Wooden cubes tax with canadian dollar

There’s still time to help your client with tax-efficient planning for 2021.

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This year may require some unique consideration, said Jamie Golombek, managing director of tax and estate planning with CIBC Private Wealth, in a recent interview.

The good news, said Golombek, is that anyone invested in equity markets has done very well and has likely seen “massive gains” in their portfolio.

That may leave some wondering if it’s a good time to do some year-end portfolio rebalancing.

“I’m suggesting that primarily because of the uncertainty that we still have on whether or not the government would increase the capital gains inclusion rate,” he said.

The Liberal government hasn’t indicated any plans to change capital gains rules. However, the NDP campaigned to raise the capital gains inclusion rate from 50% to 75%, leading some to speculate that the Liberals could adopt the policy to secure NDP support in Parliament.

“Maybe now is the time to rebalance a portfolio sooner rather than later, taking those gains and then getting back on track with your investment policy statement,” Golombek said. 

Year-end tax-loss selling may also make sense, Golombek said, “because if you are rebalancing that portfolio in 2021, maybe you also want to realize some potential capital losses and then offset those against those capital gains on the portfolio rebalancing.”

It’s also the season for year-end donation planning. Clients may want to consider donating some of the biggest winners in a portfolio to a registered charity. Others may want to set up a donor-advised fund, “which allows you to contribute in kind, pay no capital gains tax on the accrued gain of the stocks or mutual funds in your portfolio, and still get a receipt for the fair market value of the amounts being donated,” he said.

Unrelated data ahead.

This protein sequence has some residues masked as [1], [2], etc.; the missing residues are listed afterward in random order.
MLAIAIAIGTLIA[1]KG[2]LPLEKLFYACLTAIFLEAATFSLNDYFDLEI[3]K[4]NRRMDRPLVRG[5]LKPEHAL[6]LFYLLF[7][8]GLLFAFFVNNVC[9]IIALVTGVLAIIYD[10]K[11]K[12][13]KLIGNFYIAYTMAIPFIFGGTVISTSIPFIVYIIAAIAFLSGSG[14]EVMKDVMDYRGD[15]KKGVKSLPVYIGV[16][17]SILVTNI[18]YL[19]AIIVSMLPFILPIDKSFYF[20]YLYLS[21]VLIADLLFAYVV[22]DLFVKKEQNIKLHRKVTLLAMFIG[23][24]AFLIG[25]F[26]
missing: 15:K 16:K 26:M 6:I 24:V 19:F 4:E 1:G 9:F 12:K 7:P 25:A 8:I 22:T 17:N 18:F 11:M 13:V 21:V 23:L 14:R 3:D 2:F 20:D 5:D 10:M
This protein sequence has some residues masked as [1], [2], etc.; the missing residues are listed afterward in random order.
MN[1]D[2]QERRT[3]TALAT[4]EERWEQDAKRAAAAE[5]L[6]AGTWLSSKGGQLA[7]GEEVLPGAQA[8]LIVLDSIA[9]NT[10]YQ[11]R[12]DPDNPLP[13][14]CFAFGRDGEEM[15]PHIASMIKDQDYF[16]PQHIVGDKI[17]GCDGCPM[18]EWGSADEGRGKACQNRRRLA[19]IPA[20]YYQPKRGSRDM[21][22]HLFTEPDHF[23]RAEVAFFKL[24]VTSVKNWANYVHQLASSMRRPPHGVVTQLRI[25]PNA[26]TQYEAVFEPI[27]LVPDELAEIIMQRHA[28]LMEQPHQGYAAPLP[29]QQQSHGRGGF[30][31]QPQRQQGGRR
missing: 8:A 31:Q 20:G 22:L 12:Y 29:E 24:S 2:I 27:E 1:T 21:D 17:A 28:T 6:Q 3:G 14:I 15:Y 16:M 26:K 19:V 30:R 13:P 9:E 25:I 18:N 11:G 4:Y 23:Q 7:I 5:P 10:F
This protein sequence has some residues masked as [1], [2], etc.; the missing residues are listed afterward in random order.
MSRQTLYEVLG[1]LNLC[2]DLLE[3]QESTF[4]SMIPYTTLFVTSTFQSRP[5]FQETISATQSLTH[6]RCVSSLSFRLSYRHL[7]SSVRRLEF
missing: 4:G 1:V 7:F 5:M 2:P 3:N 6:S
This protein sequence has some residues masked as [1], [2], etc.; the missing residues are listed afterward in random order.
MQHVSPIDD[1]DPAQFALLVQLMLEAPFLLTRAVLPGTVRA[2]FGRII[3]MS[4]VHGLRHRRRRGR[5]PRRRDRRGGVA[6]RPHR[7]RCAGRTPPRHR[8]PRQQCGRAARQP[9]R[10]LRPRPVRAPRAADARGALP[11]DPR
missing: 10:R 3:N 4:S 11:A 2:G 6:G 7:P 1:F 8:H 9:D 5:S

Golombek also highlighted his standard year-end tax tips, such as making sure to pay certain expenses by year-end. Investment-related expenses, such as interest on money borrowed for investment purposes, or investment counselling fees that are deductible for non-registered accounts, need to be paid by Dec. 31 to get the deduction for the 2021 tax year. 

Clients who turned 71 in 2021 also only have until year-end to make final contributions to their RRSPs before converting them to RRIFs or annuities.

In addition, the prescribed rate for spousal loans has been fixed to 1% until the end of the year, said Golombek. With regards to children, Golombek said to look out for options or certain limitations in contributing to registered education savings plans (RESPs). 

If a client has been on maternity leave this year and their income is going to go back up next year, “maybe this is the year to realize capital gains,” he said.

For business owners, Golombek said to look at total compensation, salary versus dividends, at the end of the year. It is important a client is paying themself enough salary to be able to make the maximum registered retirement savings plan (RRSP) contribution the following year.

The contribution limit on RRSPs is 18%, “so effectively 2021 means you have to pay yourself a salary of at least $162,000 to be able to get the maximum RRSP contribution next year of $29,210.”

Also, the opportunity to leave money in the corporation or enjoy tax deferrals are all things to consider before Dec. 31. 

Finally, clients can assess any changes in their income tax rates.

“If you think your tax rate is going to be higher this year than it will be next year, maybe you want to defer income to the following year and vice versa,” he said.

This article is part of the AdvisorToGo program, powered by CIBC. It was written without input from the sponsor.